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Harry Cassin
Publisher and Editor

Andy Spalding
Senior Editor

Jessica Tillipman
Senior Editor

Bill Steinman
Senior Editor

Richard L. Cassin
Editor at Large

Elizabeth K. Spahn
Editor Emeritus

Cody Worthington
Contributing Editor

Julie DiMauro
Contributing Editor

Thomas Fox
Contributing Editor

Marc Alain Bohn
Contributing Editor

Bill Waite
Contributing Editor

Russell A. Stamets
Contributing Editor

Richard Bistrong
Contributing Editor

Eric Carlson
Contributing Editor

FCPA enforcement report for Q3 2016

During the third calendar quarter there were seven corporate FCPA enforcement actions and three individual resolutions.

Och Ziff’s $412 million settlement landed fourth on our list of the biggest FCPA cases.

The Nu Skin action arose from a charitable contribution in China. It was only the second case in FCPA history based solely on a a charitable donation.

One individual was arrested during the summer quarter and two were sentenced.

There were three corporate declinations and two declinations with disgorgement — a new enforcement action category under the DOJ’s Pilot Program.

It was an active three months. For comparison, in Q3 2015, there there were five corporate FCPA enforcement actions and one individual resolution. And in Q3 2014, there was one corporate enforcement action and two individual actions.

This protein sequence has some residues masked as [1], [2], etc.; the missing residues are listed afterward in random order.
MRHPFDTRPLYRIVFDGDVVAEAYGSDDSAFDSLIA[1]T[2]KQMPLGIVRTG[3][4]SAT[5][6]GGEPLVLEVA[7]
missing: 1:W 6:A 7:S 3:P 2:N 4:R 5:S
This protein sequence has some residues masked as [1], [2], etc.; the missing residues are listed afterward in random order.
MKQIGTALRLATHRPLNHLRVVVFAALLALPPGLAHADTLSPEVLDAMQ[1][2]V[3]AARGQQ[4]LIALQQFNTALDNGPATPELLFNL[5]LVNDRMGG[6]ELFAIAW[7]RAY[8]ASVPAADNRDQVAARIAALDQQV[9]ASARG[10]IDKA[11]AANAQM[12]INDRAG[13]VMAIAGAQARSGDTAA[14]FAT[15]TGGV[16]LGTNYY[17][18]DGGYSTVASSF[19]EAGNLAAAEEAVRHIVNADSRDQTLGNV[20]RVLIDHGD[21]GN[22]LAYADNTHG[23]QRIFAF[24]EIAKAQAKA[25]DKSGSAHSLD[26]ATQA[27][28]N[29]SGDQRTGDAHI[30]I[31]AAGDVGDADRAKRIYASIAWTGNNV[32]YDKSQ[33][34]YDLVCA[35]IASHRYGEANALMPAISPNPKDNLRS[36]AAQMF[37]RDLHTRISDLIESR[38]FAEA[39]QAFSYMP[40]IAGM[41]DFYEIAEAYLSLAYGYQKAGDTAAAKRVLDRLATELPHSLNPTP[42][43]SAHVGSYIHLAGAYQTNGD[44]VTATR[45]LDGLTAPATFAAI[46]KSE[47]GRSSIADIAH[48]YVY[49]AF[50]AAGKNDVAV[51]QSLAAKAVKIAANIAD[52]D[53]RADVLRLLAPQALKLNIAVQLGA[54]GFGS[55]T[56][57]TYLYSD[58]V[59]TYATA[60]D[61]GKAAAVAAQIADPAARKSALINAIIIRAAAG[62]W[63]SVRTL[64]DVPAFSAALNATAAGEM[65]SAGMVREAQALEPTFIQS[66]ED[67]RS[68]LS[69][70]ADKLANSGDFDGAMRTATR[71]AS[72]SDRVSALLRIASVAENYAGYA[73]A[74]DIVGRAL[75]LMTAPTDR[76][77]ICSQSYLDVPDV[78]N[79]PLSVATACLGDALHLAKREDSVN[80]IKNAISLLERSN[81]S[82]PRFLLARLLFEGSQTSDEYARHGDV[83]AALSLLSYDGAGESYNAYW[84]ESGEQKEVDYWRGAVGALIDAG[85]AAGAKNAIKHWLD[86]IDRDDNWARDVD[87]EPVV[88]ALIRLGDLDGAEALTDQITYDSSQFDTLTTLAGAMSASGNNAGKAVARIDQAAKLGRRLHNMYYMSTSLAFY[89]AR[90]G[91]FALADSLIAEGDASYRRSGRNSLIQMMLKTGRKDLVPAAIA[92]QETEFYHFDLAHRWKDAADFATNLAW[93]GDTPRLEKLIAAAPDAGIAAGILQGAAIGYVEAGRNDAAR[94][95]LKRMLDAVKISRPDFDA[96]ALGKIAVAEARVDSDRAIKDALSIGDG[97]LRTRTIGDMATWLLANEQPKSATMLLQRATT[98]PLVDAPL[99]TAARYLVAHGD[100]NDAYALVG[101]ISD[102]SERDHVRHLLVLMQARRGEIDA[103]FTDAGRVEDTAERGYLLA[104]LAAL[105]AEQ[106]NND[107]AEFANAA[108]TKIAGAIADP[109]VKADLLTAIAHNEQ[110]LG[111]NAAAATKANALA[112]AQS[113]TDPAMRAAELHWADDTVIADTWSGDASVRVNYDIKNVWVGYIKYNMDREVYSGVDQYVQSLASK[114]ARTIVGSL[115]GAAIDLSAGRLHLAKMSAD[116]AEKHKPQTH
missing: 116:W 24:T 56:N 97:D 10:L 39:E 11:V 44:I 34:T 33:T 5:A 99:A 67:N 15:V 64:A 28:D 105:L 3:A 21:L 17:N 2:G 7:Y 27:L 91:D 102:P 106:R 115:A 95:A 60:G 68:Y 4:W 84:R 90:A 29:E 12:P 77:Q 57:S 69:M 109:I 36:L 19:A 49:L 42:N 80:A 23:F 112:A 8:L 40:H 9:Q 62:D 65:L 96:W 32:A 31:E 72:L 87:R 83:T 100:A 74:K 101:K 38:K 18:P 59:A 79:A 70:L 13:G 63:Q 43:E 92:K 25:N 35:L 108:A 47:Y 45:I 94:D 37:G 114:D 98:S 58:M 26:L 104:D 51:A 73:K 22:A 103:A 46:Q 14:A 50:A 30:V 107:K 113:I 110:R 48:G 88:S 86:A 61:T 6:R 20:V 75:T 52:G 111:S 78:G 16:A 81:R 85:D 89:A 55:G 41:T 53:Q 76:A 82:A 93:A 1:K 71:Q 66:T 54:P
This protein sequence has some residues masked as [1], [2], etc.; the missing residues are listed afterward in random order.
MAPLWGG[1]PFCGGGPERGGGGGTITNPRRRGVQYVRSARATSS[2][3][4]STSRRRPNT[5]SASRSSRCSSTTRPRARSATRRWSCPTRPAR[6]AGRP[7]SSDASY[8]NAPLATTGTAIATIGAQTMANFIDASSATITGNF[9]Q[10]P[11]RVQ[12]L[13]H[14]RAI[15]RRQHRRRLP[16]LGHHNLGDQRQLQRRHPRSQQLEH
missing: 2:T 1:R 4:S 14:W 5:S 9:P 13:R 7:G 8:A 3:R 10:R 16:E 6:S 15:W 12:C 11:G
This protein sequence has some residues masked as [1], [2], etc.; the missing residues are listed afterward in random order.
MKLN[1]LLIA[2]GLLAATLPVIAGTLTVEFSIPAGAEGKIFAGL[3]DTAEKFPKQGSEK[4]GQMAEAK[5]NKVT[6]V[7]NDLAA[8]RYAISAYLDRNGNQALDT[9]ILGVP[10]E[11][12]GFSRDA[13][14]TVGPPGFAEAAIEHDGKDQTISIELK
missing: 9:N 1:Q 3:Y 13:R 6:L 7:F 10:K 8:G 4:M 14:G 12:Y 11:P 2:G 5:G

Here’s the full report for the third quarter of 2016:

DOJ / SEC Enforcement Resolutions

LATAM Airlines Group S.A. (July 25), a commercial airline company based in Chile, agreed to pay more than $22 million to the DOJ and SEC to resolve FCPA offenses for bribing union officials in Argentina. The company paid a $12.75 million criminal penalty to the DOJ. The DOJ charged LATAM in federal court in Miami with one count of violating the FCPA books and records provisions and one count of violating the internal controls provisions of the FCPA. LATAM paid the SEC $9.44 million — $6.74 million in disgorgement and $2.7 million in prejudgment interest.

Key Energy Services, Inc. (August 12) agreed to disgorge $5 million to the SEC to settle Foreign Corrupt Practices Act offenses for bribes from its Mexican subsidiary to an employee at state-owned Pemex.

AstraZeneca PLC (August 31) paid the SEC $5.5 million to resolve charges that it violated the books and records and internal controls provisions of the Foreign Corrupt Practices Act when wholly-owned subsidiaries in China and Russia made illegal payments to boost drug sales. AstraZeneca paid $4.325 million in disgorgement, $822,000 in prejudgment interest, and a $375,000 civil penalty.